Fluoride is a term often mentioned by dentists, however many patients may not understand what it is and it’s benefits to our oral health.

Fluoride is a naturally occurring mineral present in the ground. Depending on your geographic location, some places have no fluoride while others have very high levels. The presence of this mineral in the ground means it may also be present in drinking water and the fruits and vegetables grown in that region.

Many minerals are important in aiding the human body to grow and function normally. We need a wide variety of minerals to maintain overall health, and fluoride, in particular, functions to build and maintain the health of our bones and teeth. Mineral deficiencies can often lead to medical concerns.

Why Do Our Teeth Need Fluoride?
Fluoride is a powerful remineralizing agent. To understand this, we need to first explain the dangers of demineralization, which is the process teeth undergo when attacked by cavity-causing bacteria or strong acids.

Teeth are hard, mineralized structures surrounding a chamber that contains nerves and blood vessels. Enamel covers the surface of our teeth and is the hardest substance in the human body. One of the few things that can destroy enamel is strong acid. Acids, whether produced by bacteria or applied directly to the teeth in our foods and drinks, breaks down enamel through demineralization.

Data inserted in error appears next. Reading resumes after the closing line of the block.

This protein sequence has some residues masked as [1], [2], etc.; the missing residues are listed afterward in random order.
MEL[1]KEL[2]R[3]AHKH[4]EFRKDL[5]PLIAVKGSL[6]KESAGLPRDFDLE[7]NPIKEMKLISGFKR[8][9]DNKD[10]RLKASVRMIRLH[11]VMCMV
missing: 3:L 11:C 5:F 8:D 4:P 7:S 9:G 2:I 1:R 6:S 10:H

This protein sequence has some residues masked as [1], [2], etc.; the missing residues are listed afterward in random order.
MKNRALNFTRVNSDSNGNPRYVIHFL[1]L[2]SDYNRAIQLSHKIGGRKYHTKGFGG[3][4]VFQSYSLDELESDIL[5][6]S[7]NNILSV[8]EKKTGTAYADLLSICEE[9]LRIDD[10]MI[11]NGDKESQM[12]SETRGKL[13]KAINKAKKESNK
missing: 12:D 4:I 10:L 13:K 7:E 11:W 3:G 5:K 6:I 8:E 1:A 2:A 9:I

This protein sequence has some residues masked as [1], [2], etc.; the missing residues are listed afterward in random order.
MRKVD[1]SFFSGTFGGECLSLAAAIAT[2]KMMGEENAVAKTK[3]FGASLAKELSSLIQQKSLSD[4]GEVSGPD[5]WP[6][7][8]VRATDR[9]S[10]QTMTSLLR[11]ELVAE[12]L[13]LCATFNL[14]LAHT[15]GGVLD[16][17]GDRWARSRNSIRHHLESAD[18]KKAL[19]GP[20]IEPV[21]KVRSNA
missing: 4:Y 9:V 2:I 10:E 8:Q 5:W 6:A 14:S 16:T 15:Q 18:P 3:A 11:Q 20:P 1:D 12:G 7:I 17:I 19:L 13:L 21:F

Fluoride can reverse that process through remineralization. It adds minerals back into enamel, making our teeth stronger and more resistant to future acid attacks.

Are Fluoride Treatments Only for Children?
In addition to the fluoride you can receive through drinking water and your over-the-counter toothpaste, dentists offer professional strength fluoride applications for their patients. Professional fluoride treatments offer a high concentration of this beneficial mineral in a single dose that can be applied every six months (or more frequently) for patients at risk for cavities. Factors like past dental treatment, consumption of sugary or acidic foods or beverages, dry mouth, or poor oral care at home, all increase cavity risk.

People of all ages can benefit from fluoride application. Dentists typically apply it more commonly in young children and our elderly patients simply because those are the ages that naturally carry the highest risk for tooth decay.

Fluoride for Children
Children have a high risk for developing cavities because they do not yet have the manual skills and technique necessary to effectively remove dental plaque from every tooth. For this reason, dentists typically recommend professional fluoride applications for patients as young as two years old.

Fluoride for Elderly Patients
Professional fluoride treatments are especially advantageous in our elderly patients with decreased manual dexterity and dry mouth syndrome. The lack of saliva leads to a much higher risk for cavities, and an inability to manipulate a toothbrush well increases the risk even more.

Fluoride for All Ages
Healthy adult patients may also be recommended for professional fluoride treatments. The most common reasons a “typical” adult would need additional fluoride are high cavity risk, acid erosion, and sensitive teeth. Fluoride reduces sensitivity on teeth by hardening enamel and dentin to block out cold sensations. This helps your natural teeth stay healthy for longer.

Have questions? Need additional information? Looking for a Paducah Family Dentist? Give us a call at Johnson Family Dental. We are conveniently located at 2913 Lone Oak Road in Paducah. You can reach us by phone at (270) 554-2432. Johnson Family Dental is open Monday through Thursday from 8am to 5pm.